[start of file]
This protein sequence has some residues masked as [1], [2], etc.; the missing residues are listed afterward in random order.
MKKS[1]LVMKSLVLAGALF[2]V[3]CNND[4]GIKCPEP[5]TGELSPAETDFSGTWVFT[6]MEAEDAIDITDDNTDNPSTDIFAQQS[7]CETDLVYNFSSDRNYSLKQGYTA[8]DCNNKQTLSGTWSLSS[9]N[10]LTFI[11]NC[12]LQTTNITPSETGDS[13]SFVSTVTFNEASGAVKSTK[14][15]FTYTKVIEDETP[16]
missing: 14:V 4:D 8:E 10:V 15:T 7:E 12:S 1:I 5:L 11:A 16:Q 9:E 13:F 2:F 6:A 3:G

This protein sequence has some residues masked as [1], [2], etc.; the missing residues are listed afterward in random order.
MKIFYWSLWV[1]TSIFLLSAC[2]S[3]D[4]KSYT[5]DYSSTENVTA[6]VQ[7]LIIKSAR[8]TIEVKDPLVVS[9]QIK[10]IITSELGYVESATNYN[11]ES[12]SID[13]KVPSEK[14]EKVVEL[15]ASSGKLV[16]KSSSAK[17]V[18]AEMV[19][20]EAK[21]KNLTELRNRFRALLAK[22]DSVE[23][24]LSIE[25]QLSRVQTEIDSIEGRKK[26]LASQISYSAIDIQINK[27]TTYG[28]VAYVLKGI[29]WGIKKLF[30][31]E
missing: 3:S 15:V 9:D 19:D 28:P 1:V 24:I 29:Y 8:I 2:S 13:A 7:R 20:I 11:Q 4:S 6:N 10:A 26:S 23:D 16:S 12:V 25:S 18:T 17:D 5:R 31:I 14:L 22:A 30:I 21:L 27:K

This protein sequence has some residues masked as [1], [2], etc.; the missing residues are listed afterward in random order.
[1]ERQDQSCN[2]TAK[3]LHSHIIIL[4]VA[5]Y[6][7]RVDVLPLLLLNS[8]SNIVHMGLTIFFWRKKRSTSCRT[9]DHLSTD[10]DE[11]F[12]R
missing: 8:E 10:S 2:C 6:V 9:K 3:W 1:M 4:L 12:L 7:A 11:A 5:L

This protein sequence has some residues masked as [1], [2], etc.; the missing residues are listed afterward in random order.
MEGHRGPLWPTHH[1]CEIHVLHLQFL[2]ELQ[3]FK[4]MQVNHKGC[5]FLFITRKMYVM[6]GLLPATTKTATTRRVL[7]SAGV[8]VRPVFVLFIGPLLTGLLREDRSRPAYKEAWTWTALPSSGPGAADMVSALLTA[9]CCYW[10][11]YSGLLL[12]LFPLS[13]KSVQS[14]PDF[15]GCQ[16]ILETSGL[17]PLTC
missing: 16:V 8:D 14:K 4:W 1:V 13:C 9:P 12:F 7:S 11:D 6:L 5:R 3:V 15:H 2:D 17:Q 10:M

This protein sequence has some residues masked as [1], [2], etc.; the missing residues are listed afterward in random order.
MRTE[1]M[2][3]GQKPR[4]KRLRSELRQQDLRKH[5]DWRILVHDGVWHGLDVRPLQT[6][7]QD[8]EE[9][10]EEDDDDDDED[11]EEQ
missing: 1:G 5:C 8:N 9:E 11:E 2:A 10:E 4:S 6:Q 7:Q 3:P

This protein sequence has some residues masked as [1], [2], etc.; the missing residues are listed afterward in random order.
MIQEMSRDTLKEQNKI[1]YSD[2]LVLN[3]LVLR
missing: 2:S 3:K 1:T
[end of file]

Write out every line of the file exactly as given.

This protein sequence has some residues masked as [1], [2], etc.; the missing residues are listed afterward in random order.
MKKS[1]LVMKSLVLAGALF[2]V[3]CNND[4]GIKCPEP[5]TGELSPAETDFSGTWVFT[6]MEAEDAIDITDDNTDNPSTDIFAQQS[7]CETDLVYNFSSDRNYSLKQGYTA[8]DCNNKQTLSGTWSLSS[9]N[10]LTFI[11]NC[12]LQTTNITPSETGDS[13]SFVSTVTFNEASGAVKSTK[14][15]FTYTKVIEDETP[16]
missing: 14:V 4:D 8:E 10:V 15:T 7:E 12:S 1:I 5:L 11:A 16:Q 9:E 13:F 2:F 6:A 3:G

This protein sequence has some residues masked as [1], [2], etc.; the missing residues are listed afterward in random order.
MKIFYWSLWV[1]TSIFLLSAC[2]S[3]D[4]KSYT[5]DYSSTENVTA[6]VQ[7]LIIKSAR[8]TIEVKDPLVVS[9]QIK[10]IITSELGYVESATNYN[11]ES[12]SID[13]KVPSEK[14]EKVVEL[15]ASSGKLV[16]KSSSAK[17]V[18]AEMV[19][20]EAK[21]KNLTELRNRFRALLAK[22]DSVE[23][24]LSIE[25]QLSRVQTEIDSIEGRKK[26]LASQISYSAIDIQINK[27]TTYG[28]VAYVLKGI[29]WGIKKLF[30][31]E
missing: 3:S 15:V 9:D 19:D 28:P 1:V 24:I 29:Y 8:I 2:S 13:A 7:R 20:I 11:Q 4:S 6:N 10:A 26:S 23:D 16:S 12:V 25:S 18:T 17:D 5:R 31:I 14:L 22:A 30:I 21:L 27:K

This protein sequence has some residues masked as [1], [2], etc.; the missing residues are listed afterward in random order.
[1]ERQDQSCN[2]TAK[3]LHSHIIIL[4]VA[5]Y[6][7]RVDVLPLLLLNS[8]SNIVHMGLTIFFWRKKRSTSCRT[9]DHLSTD[10]DE[11]F[12]R
missing: 8:E 10:S 2:C 6:V 9:K 3:W 1:M 4:L 12:L 7:A 11:A 5:L

This protein sequence has some residues masked as [1], [2], etc.; the missing residues are listed afterward in random order.
MEGHRGPLWPTHH[1]CEIHVLHLQFL[2]ELQ[3]FK[4]MQVNHKGC[5]FLFITRKMYVM[6]GLLPATTKTATTRRVL[7]SAGV[8]VRPVFVLFIGPLLTGLLREDRSRPAYKEAWTWTALPSSGPGAADMVSALLTA[9]CCYW[10][11]YSGLLL[12]LFPLS[13]KSVQS[14]PDF[15]GCQ[16]ILETSGL[17]PLTC
missing: 16:V 8:D 14:K 4:W 1:V 13:C 9:P 12:F 7:S 11:D 6:L 5:R 3:V 15:H 2:D 17:Q 10:M

This protein sequence has some residues masked as [1], [2], etc.; the missing residues are listed afterward in random order.
MRTE[1]M[2][3]GQKPR[4]KRLRSELRQQDLRKH[5]DWRILVHDGVWHGLDVRPLQT[6][7]QD[8]EE[9][10]EEDDDDDDED[11]EEQ
missing: 1:G 5:C 8:N 9:E 11:E 2:A 10:E 4:S 6:Q 7:Q 3:P

This protein sequence has some residues masked as [1], [2], etc.; the missing residues are listed afterward in random order.
MIQEMSRDTLKEQNKI[1]YSD[2]LVLN[3]LVLR
missing: 2:S 3:K 1:T